Because typing long things in the emulator is, well, annoying, I’ve prepopulated the URI TextBox (mpsUrl) with a specific URL.  Feel free to change this or enter a new MP3 URI in the emulator.  The next step is to execute the download.  I’m choosing to use WebClient.OpenReadAsync in this regard.  It’s simple and gets the job done.  Admittedly I wish that there was an OpenReadDownloadProgress argument available (as there is for DownloadStringAsync) but there is not. 

Because there is no actual progress value provided for me, I do want to provide the user some feedback that something is happening.  To do this in my sample I am using Jeff Wilcox’s “High Performance ProgressBar” for Windows Phone 7.  I’m not going to go into the details of why and how to hook it up – read his post.  I followed the exact same instructions. 

NOTE: When using the progress bar, don’t (only) set Visibility to collapsed if that is one of your mechanisms for displaying/hiding it, but be sure to set IsIndeterminate to false when not using it.

When I start the download, I start the ProgressBar to show the user some type of feedback that something is happening.  Here’s the code for the function:

   1: private void button1_Click(object sender, RoutedEventArgs e)
   2: {
   3:     string fileName = System.IO.Path.GetFileName(mpsUri.Text);
   4:  
   5:     // start the download of the MP3
   6:     WebClient wc = new WebClient();
   7:  
   8:     wc.OpenReadCompleted += ((s, args) =>
   9:         {
  10:             DownloadProgress.IsIndeterminate = false;
  11:  
  12:             // once get the streams, put in isolated storage
  13:  
  14:         });
  15:  
  16:     wc.OpenReadAsync(new System.Uri(mpsUri.Text, System.UriKind.RelativeOrAbsolute));
  17:     DownloadProgress.IsIndeterminate = true;
  18: }

And here’s a quick screenshot of what it looks like running:

Windows Phone 7 progress bar

Simple enough…let’s store the downloaded bits now.

Storing the media to IsolatedStorage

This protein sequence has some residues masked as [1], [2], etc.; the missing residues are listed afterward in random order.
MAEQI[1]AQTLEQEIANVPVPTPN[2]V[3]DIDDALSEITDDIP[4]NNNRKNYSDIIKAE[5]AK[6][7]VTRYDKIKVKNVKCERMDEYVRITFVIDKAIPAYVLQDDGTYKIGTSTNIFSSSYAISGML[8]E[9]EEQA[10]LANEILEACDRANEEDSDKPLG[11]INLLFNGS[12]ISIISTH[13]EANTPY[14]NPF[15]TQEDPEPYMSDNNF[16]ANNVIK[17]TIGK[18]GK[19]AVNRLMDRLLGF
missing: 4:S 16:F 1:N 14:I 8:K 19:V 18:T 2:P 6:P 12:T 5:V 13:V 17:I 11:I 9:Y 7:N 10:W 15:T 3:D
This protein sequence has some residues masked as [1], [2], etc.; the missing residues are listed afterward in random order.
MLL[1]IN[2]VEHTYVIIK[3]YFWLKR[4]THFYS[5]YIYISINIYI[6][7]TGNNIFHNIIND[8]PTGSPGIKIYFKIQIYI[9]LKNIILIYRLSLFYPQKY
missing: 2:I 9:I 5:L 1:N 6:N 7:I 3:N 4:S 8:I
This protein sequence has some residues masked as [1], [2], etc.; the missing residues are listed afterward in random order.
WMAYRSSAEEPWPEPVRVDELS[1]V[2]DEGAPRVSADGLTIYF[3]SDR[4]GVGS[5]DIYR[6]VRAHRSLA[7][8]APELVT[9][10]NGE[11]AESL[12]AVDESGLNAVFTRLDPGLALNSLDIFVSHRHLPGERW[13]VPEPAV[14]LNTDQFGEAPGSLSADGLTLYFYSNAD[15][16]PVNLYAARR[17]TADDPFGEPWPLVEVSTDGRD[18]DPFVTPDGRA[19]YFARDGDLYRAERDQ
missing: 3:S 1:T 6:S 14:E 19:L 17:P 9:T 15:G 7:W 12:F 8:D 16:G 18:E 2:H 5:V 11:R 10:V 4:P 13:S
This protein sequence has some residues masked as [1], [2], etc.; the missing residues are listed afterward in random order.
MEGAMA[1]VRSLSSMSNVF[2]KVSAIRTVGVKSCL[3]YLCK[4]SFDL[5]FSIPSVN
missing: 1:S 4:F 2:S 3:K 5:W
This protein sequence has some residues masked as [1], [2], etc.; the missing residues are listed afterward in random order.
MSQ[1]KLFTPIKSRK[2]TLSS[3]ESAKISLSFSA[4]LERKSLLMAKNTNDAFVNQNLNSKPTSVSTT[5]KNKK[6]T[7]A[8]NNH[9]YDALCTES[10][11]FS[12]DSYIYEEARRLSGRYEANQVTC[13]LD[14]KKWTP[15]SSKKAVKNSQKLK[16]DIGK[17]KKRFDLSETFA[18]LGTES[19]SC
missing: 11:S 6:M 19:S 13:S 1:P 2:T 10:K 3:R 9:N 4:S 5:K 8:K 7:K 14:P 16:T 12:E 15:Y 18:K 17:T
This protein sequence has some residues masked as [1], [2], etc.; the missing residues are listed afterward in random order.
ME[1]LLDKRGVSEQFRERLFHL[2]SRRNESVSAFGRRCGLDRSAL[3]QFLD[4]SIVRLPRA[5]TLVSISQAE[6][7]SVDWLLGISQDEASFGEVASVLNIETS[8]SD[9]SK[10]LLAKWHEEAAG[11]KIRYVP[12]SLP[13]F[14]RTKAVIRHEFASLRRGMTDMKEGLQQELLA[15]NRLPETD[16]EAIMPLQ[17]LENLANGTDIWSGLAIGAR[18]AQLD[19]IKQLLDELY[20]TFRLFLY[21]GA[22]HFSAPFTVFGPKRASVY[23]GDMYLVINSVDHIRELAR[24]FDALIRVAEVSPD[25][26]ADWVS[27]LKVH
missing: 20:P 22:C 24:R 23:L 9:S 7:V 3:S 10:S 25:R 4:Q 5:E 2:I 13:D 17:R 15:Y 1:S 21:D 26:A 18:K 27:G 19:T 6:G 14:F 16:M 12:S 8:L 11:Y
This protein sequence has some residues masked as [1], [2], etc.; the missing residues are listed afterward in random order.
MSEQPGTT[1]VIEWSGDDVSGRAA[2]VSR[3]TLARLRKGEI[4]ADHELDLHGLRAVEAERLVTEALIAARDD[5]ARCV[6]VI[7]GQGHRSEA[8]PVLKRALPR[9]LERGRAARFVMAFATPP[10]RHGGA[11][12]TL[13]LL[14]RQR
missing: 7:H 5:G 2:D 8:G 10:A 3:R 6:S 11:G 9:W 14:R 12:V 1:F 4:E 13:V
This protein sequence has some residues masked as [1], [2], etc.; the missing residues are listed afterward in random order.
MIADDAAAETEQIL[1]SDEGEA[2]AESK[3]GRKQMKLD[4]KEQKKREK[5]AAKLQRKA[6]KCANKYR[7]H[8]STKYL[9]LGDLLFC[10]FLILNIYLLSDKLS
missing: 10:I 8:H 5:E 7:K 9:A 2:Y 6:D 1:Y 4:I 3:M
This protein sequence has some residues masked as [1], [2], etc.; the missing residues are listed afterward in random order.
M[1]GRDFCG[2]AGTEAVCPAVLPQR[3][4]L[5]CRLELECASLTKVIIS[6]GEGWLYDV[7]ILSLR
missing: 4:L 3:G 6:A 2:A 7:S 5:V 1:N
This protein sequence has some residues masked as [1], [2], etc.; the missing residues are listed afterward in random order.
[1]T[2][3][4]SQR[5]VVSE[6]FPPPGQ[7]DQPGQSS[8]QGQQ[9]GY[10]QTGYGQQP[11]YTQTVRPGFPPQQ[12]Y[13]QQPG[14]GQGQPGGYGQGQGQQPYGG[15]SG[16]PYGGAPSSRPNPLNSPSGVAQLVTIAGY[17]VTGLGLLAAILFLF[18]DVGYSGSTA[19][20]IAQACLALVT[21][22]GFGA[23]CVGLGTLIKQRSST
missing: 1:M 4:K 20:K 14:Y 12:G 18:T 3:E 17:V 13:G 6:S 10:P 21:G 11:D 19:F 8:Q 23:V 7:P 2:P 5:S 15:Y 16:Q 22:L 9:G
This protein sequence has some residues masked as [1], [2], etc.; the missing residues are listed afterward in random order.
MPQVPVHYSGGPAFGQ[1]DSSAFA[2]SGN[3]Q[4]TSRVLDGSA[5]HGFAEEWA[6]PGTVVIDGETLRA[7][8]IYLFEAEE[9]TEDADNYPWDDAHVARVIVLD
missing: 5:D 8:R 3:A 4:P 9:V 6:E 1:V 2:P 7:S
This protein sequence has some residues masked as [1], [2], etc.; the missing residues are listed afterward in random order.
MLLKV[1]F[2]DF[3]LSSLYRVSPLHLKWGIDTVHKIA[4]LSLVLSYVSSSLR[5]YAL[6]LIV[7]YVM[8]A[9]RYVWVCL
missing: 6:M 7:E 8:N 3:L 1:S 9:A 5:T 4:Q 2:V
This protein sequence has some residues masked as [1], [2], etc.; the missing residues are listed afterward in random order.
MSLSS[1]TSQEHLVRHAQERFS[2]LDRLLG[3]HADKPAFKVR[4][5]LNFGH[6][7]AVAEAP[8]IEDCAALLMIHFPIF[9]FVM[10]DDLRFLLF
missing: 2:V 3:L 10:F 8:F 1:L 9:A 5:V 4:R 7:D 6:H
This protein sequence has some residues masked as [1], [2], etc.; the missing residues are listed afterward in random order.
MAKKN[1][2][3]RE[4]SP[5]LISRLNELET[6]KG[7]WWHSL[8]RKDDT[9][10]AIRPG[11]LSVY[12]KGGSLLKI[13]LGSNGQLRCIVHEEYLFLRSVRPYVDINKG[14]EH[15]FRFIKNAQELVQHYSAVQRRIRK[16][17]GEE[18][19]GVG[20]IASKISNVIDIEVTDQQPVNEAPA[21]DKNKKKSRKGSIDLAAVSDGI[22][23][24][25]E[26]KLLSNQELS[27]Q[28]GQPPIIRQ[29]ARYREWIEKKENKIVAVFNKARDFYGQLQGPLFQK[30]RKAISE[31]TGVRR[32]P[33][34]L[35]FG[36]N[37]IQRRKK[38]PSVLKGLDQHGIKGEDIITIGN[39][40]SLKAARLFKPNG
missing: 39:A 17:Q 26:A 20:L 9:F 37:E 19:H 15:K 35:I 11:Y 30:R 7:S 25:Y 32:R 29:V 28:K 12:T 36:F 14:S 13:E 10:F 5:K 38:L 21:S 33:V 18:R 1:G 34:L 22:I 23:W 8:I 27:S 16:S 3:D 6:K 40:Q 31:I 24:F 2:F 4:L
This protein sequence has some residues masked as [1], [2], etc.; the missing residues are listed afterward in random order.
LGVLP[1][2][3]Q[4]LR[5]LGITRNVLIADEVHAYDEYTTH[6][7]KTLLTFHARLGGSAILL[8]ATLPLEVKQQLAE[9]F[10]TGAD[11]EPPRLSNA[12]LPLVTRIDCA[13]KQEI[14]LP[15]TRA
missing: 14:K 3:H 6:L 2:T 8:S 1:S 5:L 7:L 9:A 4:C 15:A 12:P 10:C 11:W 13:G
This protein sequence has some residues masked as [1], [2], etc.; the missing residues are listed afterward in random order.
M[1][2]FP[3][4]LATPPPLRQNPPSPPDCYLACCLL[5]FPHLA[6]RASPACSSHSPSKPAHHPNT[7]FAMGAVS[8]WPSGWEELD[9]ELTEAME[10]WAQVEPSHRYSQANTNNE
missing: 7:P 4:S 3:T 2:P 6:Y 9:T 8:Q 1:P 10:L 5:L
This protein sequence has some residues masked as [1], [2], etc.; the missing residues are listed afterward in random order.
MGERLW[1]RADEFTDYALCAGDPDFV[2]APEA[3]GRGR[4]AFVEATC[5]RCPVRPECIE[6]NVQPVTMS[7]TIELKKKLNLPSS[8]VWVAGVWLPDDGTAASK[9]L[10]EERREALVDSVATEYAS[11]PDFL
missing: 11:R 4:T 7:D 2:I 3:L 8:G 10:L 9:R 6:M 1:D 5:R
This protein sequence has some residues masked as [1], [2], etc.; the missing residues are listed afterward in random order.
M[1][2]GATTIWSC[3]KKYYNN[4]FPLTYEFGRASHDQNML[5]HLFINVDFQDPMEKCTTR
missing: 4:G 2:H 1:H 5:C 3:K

The result of OpenReadAsync is a Stream.  Using IsolatedStorage and specifically IsolatedStorageFileStream, I can write out those bits to a file that is stored in my device’s storage location.  Normally in the browser Silverlight world I would have to calculate the amount of storage needed, see if it is available and, if not, request a quota increase to the user.  I don’t have to do that in the phone world.  I can just begin to write out the data.  Ideally, however, I should check for available space since it is entirely possible the user has used all their storage.  This sample does not accommodate that logic.

In my OpenReadCompleted event I add the following logic:

   1: // snipped
   2: wc.OpenReadCompleted += ((s, args) =>
   3: {
   4:     DownloadProgress.IsIndeterminate = false;
   5:  
   6:     // once get the streams, put in isolated storage
   7:     using (var store = IsolatedStorageFile.GetUserStoreForApplication())
   8:     {
   9:         if (store.FileExists(fileName))
  10:         {
  11:             store.DeleteFile(fileName);
  12:         }
  13:  
  14:         using (var fs = new IsolatedStorageFileStream(fileName, FileMode.Create, store))
  15:         {
  16:             byte[] bytesInStream = new byte[args.Result.Length];
  17:             args.Result.Read(bytesInStream, 0, (int)bytesInStream.Length);
  18:             fs.Write(bytesInStream, 0, bytesInStream.Length);
  19:             fs.Flush();
  20:         }
  21:     }
  22:  
  23:     RefreshIsoFiles();
  24:  
  25: });
  26: // snipped

You can see that I’m writing out the file stream to a file using the same name as the MP3 file literally (which may not make sense to the user, so again this is one of those ‘polish’ areas you’d want to make better and perhaps organize the files in IsolatedStorage better).

The last step you see is a call to RefreshIsoFiles.  This is a function that I also call when the first user interface page is loaded.  It traverses the IsolatedStorage for the app to display the already stored media in the ListBox in our XAML:

   1: private void RefreshIsoFiles()
   2: {
   3:     string[] fileList;
   4:  
   5:     using (var store = IsolatedStorageFile.GetUserStoreForApplication())
   6:     {
   7:         fileList = store.GetFileNames();
   8:     }
   9:     listBox1.ItemsSource = fileList;
  10: }

Now we have our data downloaded and ready for playback.

Playing back the stored media

So great, now you have a stored MP3 file and you want to play it back.  Remember the XAML above and that I have a MediaElement there.  MediaElement is so simple at playing back media files from a URI.  Simply set the source of MediaElement and you can then call Play() and other functions. 

UPDATE: Well, you learn something new always.  Corrado pointed out below in comments that in WP7 you can SetSource directly to an IsolatedStorageFileStream...so while the following is interesting, it doesn't appear to be required in WP7 :-).